Recital Review Print



Bernstein's Masterpiece as Piano Duo

January 22, 2004 - Chapel Hill, NC:


The Triangle area might be the only place in the U.S. where concert promoters need to factor in the basketball schedules of our local teams as variables in setting up concert dates and times.

On January 22 at Hill Hall on the UNC campus, the Carolina Union Performing Arts Series presented Katia and Marielle Labèque, probably the most well known and well-regarded piano duo in the world. However, at the same time, the UNC men's basketball team was on TV. The half-filled/empty auditorium (equal time for optimists and pessimists) was the result. This is a real shame, since we were one of the few cities that were part of their limited West Side Story tour.

The French-born Labèque sisters have dazzled the world not only with their exceptional playing but also their eclectic programs. This concert was one that combined the very new with some of the most loved music of the American musical theater. The program began with a curious performance of Three Preludes by George Gershwin "orchestrated for two pianos by Irwin Kostal." These works, especially the slow, blues-influenced second one, are favorites of arrangers and transcribers. A masterful arrangement by William Henry Curry, Associate Conductor of the North Carolina Symphony, was given last fall. Expanding these lovely miniatures from one to two pianos seemed only to make you ask "Why?" The extra filigrees and doubling made you appreciate the solo version more. Twice as many pianos certainly did not make the Preludes twice as good.

The stage was filled with a wide variety of percussion instruments and speakers in preparation for the second work, Exile , for two pianos, percussion and live electronics, commissioned by the Labèques. The composer, Dave Maric, played the electronic keyboard while Colin Currie gave an incredible display of skill and dexterity on a wide variety of instruments including marimba, vibraphone, and many others. In fact, Maric's performance was so mesmerizing it tended to distract me from the three keyboard players. The program notes say that the work is "based on intervals of the sixth" although the melodic nature of this piece was not the main impetus. The ambient sounds from the electronic keyboard gave this an other-worldly feel. This was one of those new works where you just wanted to bathe in the aura created by the sounds. Despite the agreeability and luxuriant quality, in the end it felt more like new-age wallpaper that you would meditate or do stretching exercises to.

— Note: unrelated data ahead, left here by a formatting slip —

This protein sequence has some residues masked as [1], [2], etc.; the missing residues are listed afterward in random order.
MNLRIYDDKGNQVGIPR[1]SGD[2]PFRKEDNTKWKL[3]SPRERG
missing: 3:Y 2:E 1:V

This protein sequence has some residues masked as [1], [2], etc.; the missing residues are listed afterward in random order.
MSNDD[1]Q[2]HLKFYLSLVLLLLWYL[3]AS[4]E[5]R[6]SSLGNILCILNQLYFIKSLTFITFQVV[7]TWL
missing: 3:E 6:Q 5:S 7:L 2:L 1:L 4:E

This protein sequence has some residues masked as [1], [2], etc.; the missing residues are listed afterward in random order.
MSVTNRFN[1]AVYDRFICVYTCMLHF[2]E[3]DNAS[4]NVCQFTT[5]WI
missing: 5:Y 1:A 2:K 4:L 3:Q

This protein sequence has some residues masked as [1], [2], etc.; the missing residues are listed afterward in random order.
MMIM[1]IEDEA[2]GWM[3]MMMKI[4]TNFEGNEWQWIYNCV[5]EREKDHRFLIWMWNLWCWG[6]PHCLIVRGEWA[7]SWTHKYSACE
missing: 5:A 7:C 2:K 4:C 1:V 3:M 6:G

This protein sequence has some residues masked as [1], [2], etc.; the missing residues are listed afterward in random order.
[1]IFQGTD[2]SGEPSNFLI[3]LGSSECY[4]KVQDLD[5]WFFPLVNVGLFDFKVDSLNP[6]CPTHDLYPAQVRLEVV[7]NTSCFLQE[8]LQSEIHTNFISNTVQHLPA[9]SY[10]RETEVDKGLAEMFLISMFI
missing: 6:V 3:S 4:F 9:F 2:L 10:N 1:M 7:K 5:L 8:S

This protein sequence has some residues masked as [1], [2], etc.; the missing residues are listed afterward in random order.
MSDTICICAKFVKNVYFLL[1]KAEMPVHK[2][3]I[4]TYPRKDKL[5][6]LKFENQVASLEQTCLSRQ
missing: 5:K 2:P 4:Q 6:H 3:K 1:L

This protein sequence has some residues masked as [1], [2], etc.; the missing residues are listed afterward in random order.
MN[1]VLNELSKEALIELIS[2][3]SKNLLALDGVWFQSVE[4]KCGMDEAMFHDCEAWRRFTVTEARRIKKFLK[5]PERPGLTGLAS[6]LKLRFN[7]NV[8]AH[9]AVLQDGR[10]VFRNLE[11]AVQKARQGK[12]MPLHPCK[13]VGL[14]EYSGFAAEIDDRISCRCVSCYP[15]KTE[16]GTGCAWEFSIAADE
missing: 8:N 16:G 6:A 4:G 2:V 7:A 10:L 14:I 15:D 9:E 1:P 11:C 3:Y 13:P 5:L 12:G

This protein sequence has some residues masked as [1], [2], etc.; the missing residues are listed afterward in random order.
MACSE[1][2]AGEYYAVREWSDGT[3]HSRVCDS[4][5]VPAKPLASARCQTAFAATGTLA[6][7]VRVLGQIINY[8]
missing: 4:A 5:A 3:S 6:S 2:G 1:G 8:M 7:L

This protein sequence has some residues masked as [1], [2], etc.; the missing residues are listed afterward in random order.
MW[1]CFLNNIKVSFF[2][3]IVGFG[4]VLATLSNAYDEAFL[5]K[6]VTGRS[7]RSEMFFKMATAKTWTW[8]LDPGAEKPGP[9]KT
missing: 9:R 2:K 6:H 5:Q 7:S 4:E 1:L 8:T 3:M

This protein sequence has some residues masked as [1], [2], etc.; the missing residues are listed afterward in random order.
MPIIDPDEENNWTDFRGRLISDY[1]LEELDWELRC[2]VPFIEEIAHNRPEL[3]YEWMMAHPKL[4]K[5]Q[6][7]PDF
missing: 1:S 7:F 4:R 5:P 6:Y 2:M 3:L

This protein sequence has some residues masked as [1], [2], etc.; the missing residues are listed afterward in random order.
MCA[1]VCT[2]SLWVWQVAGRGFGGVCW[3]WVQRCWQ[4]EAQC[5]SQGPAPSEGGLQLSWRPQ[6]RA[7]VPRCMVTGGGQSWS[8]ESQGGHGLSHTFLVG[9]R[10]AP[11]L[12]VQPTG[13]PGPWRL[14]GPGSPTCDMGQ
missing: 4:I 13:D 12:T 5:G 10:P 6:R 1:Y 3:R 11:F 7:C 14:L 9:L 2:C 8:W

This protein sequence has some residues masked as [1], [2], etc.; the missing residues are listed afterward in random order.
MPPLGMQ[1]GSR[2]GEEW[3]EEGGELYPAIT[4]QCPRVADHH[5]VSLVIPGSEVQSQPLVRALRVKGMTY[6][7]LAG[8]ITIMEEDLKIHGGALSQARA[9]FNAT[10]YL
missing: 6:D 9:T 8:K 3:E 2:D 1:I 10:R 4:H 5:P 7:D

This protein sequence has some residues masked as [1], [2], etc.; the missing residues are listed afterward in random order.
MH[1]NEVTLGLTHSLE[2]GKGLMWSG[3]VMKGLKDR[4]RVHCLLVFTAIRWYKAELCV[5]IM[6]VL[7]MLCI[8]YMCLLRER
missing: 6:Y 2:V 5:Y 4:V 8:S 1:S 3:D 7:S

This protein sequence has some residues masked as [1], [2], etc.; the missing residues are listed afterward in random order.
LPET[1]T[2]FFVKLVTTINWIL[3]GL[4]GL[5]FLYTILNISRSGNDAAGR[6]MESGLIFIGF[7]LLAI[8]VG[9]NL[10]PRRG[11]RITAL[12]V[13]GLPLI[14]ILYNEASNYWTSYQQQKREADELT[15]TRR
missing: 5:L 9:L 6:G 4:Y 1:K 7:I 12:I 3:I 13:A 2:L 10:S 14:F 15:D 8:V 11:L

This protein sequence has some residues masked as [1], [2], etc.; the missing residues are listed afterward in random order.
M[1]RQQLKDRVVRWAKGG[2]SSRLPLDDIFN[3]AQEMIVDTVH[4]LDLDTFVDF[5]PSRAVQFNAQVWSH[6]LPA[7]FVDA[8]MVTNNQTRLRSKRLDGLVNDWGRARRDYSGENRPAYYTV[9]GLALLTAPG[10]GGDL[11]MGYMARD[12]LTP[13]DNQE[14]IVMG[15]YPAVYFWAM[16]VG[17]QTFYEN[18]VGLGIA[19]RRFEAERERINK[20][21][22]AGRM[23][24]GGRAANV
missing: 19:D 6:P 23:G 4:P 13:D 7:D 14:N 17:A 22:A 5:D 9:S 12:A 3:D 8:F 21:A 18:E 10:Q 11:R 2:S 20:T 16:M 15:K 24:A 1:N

Leonard Bernstein's score to West Side Story is a gem that is one of the great artistic creations of Western civilization. This was the main reason I wanted to attend this concert, and I was not disappointed. Despite my disapproval of Kostal's expansion of Gershwin's piano preludes to two pianos, his orchestration of this score for two pianos and two percussionists was masterful. This is not surprising since he was one of four orchestrators who won an academy award for the 1961 film version. Joining the Labèque sisters onstage were percussionists Currie and Marque Gilmore, who mainly played drums.

The range of emotions, the rhythmic vitality and the sublime melodies were all present in a dynamic and heartfelt performance. The differences in the sisters' demeanor and playing style was especially evident here. Marielle, seated on the traditional piano side, is an exuberant and extroverted performer. She wears her emotions for all to see and obviously had a great time. Katia is much more subdued and inward, although you wouldn't guess that if you closed your eyes and just listened. There are several great sibling duos, including the phenomenal brother guitar duo of Sergio and Odair Assad who played at Duke several years back. Musicians who have grown up together really do play as if they were one soul, cliché or not. The Labèques played as if they were in each other's heads, reacting to every nuance as one instrument. If you knew the West Side Story score from the movie soundtrack, this orchestration was very faithful to that, although there were some wonderful and unexpected moments. The percussionists added the spice and the body to this performance. Picking out any one song to describe would be a futile gesture, but as this was being played you were again reminded of the brilliance of this work. Everyone there knew every one of these tunes, but their ability still to surprise and move you is a testament to the arranger, the performers and, most of all, Leonard Bernstein.

This was a relatively short concert, ending just before 9:30 p.m., with no encore. There could have been a bit more on the program. Actually, I would have preferred hearing West Side Story twice.